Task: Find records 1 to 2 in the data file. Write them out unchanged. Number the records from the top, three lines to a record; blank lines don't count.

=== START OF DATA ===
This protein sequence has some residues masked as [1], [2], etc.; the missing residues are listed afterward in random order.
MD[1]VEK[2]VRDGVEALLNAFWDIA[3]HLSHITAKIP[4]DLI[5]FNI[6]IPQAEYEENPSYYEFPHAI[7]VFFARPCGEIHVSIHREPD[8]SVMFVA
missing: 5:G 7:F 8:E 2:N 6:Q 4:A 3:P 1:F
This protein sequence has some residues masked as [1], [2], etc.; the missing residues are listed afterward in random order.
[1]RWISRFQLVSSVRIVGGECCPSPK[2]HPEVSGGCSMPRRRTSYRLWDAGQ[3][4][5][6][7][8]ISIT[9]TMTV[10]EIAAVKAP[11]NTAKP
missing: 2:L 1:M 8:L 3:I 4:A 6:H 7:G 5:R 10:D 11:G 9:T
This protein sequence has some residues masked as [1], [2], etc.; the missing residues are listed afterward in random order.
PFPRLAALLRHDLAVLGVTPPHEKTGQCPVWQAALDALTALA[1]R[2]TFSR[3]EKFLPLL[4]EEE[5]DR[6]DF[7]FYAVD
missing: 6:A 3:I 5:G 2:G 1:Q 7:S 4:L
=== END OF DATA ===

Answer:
This protein sequence has some residues masked as [1], [2], etc.; the missing residues are listed afterward in random order.
MD[1]VEK[2]VRDGVEALLNAFWDIA[3]HLSHITAKIP[4]DLI[5]FNI[6]IPQAEYEENPSYYEFPHAI[7]VFFARPCGEIHVSIHREPD[8]SVMFVA
missing: 5:G 7:F 8:E 2:N 6:Q 4:A 3:P 1:F
This protein sequence has some residues masked as [1], [2], etc.; the missing residues are listed afterward in random order.
[1]RWISRFQLVSSVRIVGGECCPSPK[2]HPEVSGGCSMPRRRTSYRLWDAGQ[3][4][5][6][7][8]ISIT[9]TMTV[10]EIAAVKAP[11]NTAKP
missing: 2:L 1:M 8:L 3:I 4:A 6:H 7:G 5:R 10:D 11:G 9:T